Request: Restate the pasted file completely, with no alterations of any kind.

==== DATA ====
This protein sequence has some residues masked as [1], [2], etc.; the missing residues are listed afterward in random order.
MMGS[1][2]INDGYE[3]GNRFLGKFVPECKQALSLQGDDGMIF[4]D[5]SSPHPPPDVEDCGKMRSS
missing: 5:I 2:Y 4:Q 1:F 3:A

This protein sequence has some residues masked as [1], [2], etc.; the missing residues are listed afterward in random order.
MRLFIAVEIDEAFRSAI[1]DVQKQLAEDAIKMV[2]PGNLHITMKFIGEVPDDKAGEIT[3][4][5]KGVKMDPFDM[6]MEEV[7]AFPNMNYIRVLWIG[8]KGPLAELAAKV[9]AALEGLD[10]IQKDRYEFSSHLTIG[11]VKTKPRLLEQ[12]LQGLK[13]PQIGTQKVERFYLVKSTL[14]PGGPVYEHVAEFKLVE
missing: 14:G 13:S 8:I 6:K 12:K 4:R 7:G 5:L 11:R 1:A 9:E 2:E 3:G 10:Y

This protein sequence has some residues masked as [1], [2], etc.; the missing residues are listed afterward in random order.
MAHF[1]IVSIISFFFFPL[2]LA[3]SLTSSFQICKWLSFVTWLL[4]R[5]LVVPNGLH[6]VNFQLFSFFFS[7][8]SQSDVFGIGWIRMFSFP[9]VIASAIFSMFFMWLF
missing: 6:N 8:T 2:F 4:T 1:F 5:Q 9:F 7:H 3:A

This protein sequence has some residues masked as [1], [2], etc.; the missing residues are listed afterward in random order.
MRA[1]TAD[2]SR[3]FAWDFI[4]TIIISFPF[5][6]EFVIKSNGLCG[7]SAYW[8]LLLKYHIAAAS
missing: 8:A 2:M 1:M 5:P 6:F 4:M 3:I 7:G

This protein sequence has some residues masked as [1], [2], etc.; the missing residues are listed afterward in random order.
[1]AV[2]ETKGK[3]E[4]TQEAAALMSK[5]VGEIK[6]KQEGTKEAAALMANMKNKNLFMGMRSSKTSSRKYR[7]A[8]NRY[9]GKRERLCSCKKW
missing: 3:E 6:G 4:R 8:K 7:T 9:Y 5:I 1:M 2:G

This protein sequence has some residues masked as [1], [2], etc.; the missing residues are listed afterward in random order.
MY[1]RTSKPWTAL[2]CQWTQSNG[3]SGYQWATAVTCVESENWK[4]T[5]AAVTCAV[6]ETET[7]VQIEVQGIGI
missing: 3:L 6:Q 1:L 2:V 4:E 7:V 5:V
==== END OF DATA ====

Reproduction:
This protein sequence has some residues masked as [1], [2], etc.; the missing residues are listed afterward in random order.
MMGS[1][2]INDGYE[3]GNRFLGKFVPECKQALSLQGDDGMIF[4]D[5]SSPHPPPDVEDCGKMRSS
missing: 5:I 2:Y 4:Q 1:F 3:A

This protein sequence has some residues masked as [1], [2], etc.; the missing residues are listed afterward in random order.
MRLFIAVEIDEAFRSAI[1]DVQKQLAEDAIKMV[2]PGNLHITMKFIGEVPDDKAGEIT[3][4][5]KGVKMDPFDM[6]MEEV[7]AFPNMNYIRVLWIG[8]KGPLAELAAKV[9]AALEGLD[10]IQKDRYEFSSHLTIG[11]VKTKPRLLEQ[12]LQGLK[13]PQIGTQKVERFYLVKSTL[14]PGGPVYEHVAEFKLVE
missing: 14:G 13:S 8:I 6:K 12:K 4:R 7:G 5:L 11:R 1:A 9:E 2:E 3:G 10:Y

This protein sequence has some residues masked as [1], [2], etc.; the missing residues are listed afterward in random order.
MAHF[1]IVSIISFFFFPL[2]LA[3]SLTSSFQICKWLSFVTWLL[4]R[5]LVVPNGLH[6]VNFQLFSFFFS[7][8]SQSDVFGIGWIRMFSFP[9]VIASAIFSMFFMWLF
missing: 6:N 8:T 2:F 4:T 1:F 5:Q 9:F 7:H 3:A

This protein sequence has some residues masked as [1], [2], etc.; the missing residues are listed afterward in random order.
MRA[1]TAD[2]SR[3]FAWDFI[4]TIIISFPF[5][6]EFVIKSNGLCG[7]SAYW[8]LLLKYHIAAAS
missing: 8:A 2:M 1:M 5:P 6:F 4:M 3:I 7:G

This protein sequence has some residues masked as [1], [2], etc.; the missing residues are listed afterward in random order.
[1]AV[2]ETKGK[3]E[4]TQEAAALMSK[5]VGEIK[6]KQEGTKEAAALMANMKNKNLFMGMRSSKTSSRKYR[7]A[8]NRY[9]GKRERLCSCKKW
missing: 3:E 6:G 4:R 8:K 7:T 9:Y 5:I 1:M 2:G

This protein sequence has some residues masked as [1], [2], etc.; the missing residues are listed afterward in random order.
MY[1]RTSKPWTAL[2]CQWTQSNG[3]SGYQWATAVTCVESENWK[4]T[5]AAVTCAV[6]ETET[7]VQIEVQGIGI
missing: 3:L 6:Q 1:L 2:V 4:E 7:V 5:V